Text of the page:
A quick check out the window showed Blondie and Dark Hair still chatting amiably out of earshot. From a small purse, she withdrew a glass vial marked “sleep aid” and waved it in the air.

“The poison is deadly, Carlos. Fatal in just over a minute and leaves no trace. But, love, I have the antidote right here. That Mexican accountant seems a fair trade for this little jar of life juice. His name and address, quickly.”

“Damn you, Liz,” he gasped.

She held the small bottle higher.

“What about our son?”

“There is no son, Carlos, no Johnny. When you abandoned us in Caracas seven years ago, he developed typhus and died a month later. I tried to reach you, but you’d become a trusted member of the Kaminsky operation.”

“No Johnny? Kaminsky?” He gasped, “You said Langley sent you.”

“They did, Carlos... to extract this guy’s name by any means necessary. Read your mail, fool, and you’d have known Johnny was gone years ago.” She waved the bottle.

He spat, “Eric Estrella... He’s in the...” A shudder of pain interrupted. “He’s in the Edificio Contrara in the Plaza of the Americas.” His eyes were wild with pain. “In the name of God, Liz, give me that bottle.”

Liz smiled and dropped the vial. It shattered on the concrete floor as she dug the heel of her stiletto into the shattered bits.

“My God, Liz, I am dead.” His expression assumed an odd, placid, look of resignation; his voice a weak rattle.

“You are dead, Carlos... but not as dead as you’re gonna be in sixty seconds.”

He desperately kicked out the window, generating a combination of alarms, which Liz figured could be heard in El Paso.

Through the window, she saw Blondie and Dark Hair coming on the run. Experience told her they would never suspect her, not at first, at least.

As Blondie burst in, Liz said in her most practiced panic, “My God, he’s had some sort of seizure. I must get back to D.C. immediately. The President is waiting on the results of this interview.”

His hands still attached to the table ring, Carlos kicked spasmodically, gasped twice, and he stopped breathing, sliding off his chair halfway to the floor, his cuffed hands holding him grotesquely partly upright.

Blondie, his eyes wide in shock, said to Dark Hair, “Robinson, you get the medics and stay here at the scene. I’ll drive Ms. Janssen back to the helicopter pad.”

Blondie trotted back the way they come inside the fenced walkway, Liz in her heels and lugging her briefcase, struggling to keep up. The alarm blaring overhead made conversation impossible.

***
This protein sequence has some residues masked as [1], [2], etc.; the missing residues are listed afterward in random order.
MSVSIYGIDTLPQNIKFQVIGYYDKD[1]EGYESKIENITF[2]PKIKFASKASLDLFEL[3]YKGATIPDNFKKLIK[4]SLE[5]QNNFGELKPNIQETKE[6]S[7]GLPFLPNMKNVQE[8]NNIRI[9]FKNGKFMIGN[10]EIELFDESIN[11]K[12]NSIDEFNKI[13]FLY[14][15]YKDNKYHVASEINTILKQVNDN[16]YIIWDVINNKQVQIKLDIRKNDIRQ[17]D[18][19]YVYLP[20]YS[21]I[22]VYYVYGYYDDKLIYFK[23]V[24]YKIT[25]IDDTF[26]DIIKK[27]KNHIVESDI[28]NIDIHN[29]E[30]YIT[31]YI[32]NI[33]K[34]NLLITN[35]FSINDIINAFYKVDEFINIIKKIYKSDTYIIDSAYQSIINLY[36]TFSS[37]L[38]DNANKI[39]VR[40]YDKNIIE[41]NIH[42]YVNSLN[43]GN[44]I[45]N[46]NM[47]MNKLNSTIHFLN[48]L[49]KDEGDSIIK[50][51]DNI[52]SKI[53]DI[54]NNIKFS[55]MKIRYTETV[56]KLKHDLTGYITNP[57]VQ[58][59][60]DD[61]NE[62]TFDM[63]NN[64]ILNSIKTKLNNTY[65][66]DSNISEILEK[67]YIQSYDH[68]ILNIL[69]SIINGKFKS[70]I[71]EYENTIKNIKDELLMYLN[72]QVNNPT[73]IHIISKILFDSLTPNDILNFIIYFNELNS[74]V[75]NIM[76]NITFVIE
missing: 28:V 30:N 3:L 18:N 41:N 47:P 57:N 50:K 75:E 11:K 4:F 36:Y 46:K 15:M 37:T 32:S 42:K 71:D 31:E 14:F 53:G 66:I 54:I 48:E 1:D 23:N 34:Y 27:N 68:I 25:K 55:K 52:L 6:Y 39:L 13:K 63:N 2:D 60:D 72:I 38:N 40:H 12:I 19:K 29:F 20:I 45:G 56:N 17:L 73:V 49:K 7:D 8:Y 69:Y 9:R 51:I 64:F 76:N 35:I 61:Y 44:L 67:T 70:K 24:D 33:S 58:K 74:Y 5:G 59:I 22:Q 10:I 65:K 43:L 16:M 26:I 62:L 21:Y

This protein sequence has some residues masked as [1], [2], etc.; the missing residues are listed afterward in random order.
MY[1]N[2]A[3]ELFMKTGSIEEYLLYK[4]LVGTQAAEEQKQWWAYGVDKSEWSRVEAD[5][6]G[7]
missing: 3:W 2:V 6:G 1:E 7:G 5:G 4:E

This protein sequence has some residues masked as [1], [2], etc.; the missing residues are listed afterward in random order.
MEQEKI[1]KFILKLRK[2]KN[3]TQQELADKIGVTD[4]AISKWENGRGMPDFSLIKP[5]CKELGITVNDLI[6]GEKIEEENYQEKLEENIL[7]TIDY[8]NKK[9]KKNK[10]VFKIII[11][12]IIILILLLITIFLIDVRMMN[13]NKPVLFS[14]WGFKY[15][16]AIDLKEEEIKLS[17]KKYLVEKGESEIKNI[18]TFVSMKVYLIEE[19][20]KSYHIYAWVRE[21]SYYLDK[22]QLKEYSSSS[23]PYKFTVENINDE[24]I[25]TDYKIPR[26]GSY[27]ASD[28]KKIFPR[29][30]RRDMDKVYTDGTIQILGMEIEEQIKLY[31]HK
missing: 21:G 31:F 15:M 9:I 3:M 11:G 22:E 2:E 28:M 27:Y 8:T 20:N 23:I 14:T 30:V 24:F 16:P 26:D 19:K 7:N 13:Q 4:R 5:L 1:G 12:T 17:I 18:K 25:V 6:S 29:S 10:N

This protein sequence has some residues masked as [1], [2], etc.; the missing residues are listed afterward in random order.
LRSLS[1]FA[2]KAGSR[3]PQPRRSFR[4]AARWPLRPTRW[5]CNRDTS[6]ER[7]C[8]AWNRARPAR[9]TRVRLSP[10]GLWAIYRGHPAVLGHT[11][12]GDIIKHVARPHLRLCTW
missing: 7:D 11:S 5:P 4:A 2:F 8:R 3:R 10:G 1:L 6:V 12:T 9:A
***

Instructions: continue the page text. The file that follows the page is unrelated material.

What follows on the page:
The scheme had worked. She had Blondie well in hand and the much-sought name of the accountant in Mexico City plus an address. Mission was accomplished. She’d be out of the Langley dog house and the bonus would pay for an offshore condo and a shiny new red convertible.

The machine gunner and the two kids guarding the gate only watched as Blondie gunned the ugly vehicle they’d arrived in back out onto the dusty road.

Blondie drove the ambulance wildly back toward the helicopter, Liz pin-balling around the back seat. They had already whizzed past the helicopter pad before she noticed. “Wait, dear. We missed our turn.” She might have to terminate this dumb yokel if he didn’t do as told.

Without speaking, Blondie drove cross-country several more minutes into the endless expanse of dust and sand, Liz protesting vehemently. Several miles past the helo, he slammed the vehicle to an abrupt stop, slamming her against the back seat.

Liz regained her seat and ramped up her best come on. “Baby, I’ve seen the way you’ve looked at me ever since El Paso. I’ve got time to get out of these old hot clothes for a little personal time if that suits your purpose. I’d love it out here in the middle of nowhere.” All she needed was to be a couple of feet closer to this jerk to send him to hell.

She boosted herself slightly higher in her seat and touched the top button on her blouse. He saw the move in the rear view mirror but didn’t look back. This dummy would be history in sixty seconds. Casually leaning forward, she reached out and tenderly caressed his slender neck.